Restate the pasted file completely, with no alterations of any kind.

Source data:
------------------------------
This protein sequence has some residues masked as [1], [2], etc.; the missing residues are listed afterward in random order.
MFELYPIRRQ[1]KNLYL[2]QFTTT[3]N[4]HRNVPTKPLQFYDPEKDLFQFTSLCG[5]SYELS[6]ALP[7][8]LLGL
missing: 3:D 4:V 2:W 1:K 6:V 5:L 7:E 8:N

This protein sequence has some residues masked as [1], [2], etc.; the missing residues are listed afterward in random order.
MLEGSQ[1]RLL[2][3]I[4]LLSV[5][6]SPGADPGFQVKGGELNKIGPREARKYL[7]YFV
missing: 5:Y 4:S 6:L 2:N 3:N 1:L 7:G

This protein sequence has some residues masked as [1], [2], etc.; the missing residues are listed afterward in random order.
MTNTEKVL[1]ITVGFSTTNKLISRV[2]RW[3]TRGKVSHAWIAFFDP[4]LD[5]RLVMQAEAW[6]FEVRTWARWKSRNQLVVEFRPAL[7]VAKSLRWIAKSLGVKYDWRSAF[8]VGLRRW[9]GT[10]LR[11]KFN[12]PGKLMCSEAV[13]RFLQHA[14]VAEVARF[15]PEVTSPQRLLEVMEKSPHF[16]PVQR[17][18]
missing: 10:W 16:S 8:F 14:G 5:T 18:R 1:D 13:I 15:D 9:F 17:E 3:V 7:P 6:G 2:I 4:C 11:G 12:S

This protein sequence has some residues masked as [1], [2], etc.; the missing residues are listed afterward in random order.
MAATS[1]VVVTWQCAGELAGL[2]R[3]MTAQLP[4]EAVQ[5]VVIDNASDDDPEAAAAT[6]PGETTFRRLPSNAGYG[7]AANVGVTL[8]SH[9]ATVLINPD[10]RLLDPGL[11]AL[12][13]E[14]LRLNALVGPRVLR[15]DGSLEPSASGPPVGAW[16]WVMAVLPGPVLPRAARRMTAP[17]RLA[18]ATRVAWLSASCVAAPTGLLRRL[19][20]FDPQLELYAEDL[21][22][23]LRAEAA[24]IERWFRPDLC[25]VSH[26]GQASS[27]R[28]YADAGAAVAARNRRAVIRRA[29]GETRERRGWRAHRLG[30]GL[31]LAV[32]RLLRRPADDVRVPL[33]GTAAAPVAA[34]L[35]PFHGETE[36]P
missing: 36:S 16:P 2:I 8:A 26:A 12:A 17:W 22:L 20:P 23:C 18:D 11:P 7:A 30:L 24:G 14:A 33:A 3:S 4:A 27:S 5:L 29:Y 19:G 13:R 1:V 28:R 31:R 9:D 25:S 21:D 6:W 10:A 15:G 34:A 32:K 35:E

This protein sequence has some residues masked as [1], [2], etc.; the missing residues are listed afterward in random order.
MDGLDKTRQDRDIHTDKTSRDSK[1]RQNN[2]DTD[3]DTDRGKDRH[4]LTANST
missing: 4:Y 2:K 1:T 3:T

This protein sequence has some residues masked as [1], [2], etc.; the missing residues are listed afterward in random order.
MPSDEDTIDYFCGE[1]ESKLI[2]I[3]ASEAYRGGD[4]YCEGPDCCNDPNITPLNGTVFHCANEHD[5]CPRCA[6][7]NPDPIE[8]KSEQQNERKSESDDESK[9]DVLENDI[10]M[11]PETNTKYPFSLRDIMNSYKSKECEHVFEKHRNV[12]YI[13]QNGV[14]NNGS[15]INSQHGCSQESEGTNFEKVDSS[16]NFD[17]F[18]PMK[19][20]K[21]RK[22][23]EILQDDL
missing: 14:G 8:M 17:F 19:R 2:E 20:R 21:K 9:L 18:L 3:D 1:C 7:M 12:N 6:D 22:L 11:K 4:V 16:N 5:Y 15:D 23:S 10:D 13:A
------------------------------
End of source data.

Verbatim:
This protein sequence has some residues masked as [1], [2], etc.; the missing residues are listed afterward in random order.
MFELYPIRRQ[1]KNLYL[2]QFTTT[3]N[4]HRNVPTKPLQFYDPEKDLFQFTSLCG[5]SYELS[6]ALP[7][8]LLGL
missing: 3:D 4:V 2:W 1:K 6:V 5:L 7:E 8:N

This protein sequence has some residues masked as [1], [2], etc.; the missing residues are listed afterward in random order.
MLEGSQ[1]RLL[2][3]I[4]LLSV[5][6]SPGADPGFQVKGGELNKIGPREARKYL[7]YFV
missing: 5:Y 4:S 6:L 2:N 3:N 1:L 7:G

This protein sequence has some residues masked as [1], [2], etc.; the missing residues are listed afterward in random order.
MTNTEKVL[1]ITVGFSTTNKLISRV[2]RW[3]TRGKVSHAWIAFFDP[4]LD[5]RLVMQAEAW[6]FEVRTWARWKSRNQLVVEFRPAL[7]VAKSLRWIAKSLGVKYDWRSAF[8]VGLRRW[9]GT[10]LR[11]KFN[12]PGKLMCSEAV[13]RFLQHA[14]VAEVARF[15]PEVTSPQRLLEVMEKSPHF[16]PVQR[17][18]
missing: 10:W 16:S 8:F 14:G 5:T 18:R 1:D 13:I 15:D 9:F 17:E 3:V 7:P 6:G 2:I 4:C 11:G 12:S

This protein sequence has some residues masked as [1], [2], etc.; the missing residues are listed afterward in random order.
MAATS[1]VVVTWQCAGELAGL[2]R[3]MTAQLP[4]EAVQ[5]VVIDNASDDDPEAAAAT[6]PGETTFRRLPSNAGYG[7]AANVGVTL[8]SH[9]ATVLINPD[10]RLLDPGL[11]AL[12][13]E[14]LRLNALVGPRVLR[15]DGSLEPSASGPPVGAW[16]WVMAVLPGPVLPRAARRMTAP[17]RLA[18]ATRVAWLSASCVAAPTGLLRRL[19][20]FDPQLELYAEDL[21][22][23]LRAEAA[24]IERWFRPDLC[25]VSH[26]GQASS[27]R[28]YADAGAAVAARNRRAVIRRA[29]GETRERRGWRAHRLG[30]GL[31]LAV[32]RLLRRPADDVRVPL[33]GTAAAPVAA[34]L[35]PFHGETE[36]P
missing: 36:S 16:P 2:I 8:A 26:A 12:A 17:W 22:L 20:P 23:C 18:D 11:P 7:A 30:L 24:G 14:A 33:A 3:S 4:A 27:S 5:L 29:Y 19:G 13:R 1:V 28:R 31:R 9:D 25:S 21:D 6:W 10:A 15:G 34:A 32:K 35:E

This protein sequence has some residues masked as [1], [2], etc.; the missing residues are listed afterward in random order.
MDGLDKTRQDRDIHTDKTSRDSK[1]RQNN[2]DTD[3]DTDRGKDRH[4]LTANST
missing: 4:Y 2:K 1:T 3:T

This protein sequence has some residues masked as [1], [2], etc.; the missing residues are listed afterward in random order.
MPSDEDTIDYFCGE[1]ESKLI[2]I[3]ASEAYRGGD[4]YCEGPDCCNDPNITPLNGTVFHCANEHD[5]CPRCA[6][7]NPDPIE[8]KSEQQNERKSESDDESK[9]DVLENDI[10]M[11]PETNTKYPFSLRDIMNSYKSKECEHVFEKHRNV[12]YI[13]QNGV[14]NNGS[15]INSQHGCSQESEGTNFEKVDSS[16]NFD[17]F[18]PMK[19][20]K[21]RK[22][23]EILQDDL
missing: 14:G 8:M 17:F 19:R 2:E 20:R 21:K 9:L 18:L 3:D 1:C 7:M 12:N 6:D 22:L 11:K 4:V 16:N 5:Y 15:D 23:S 10:D 13:A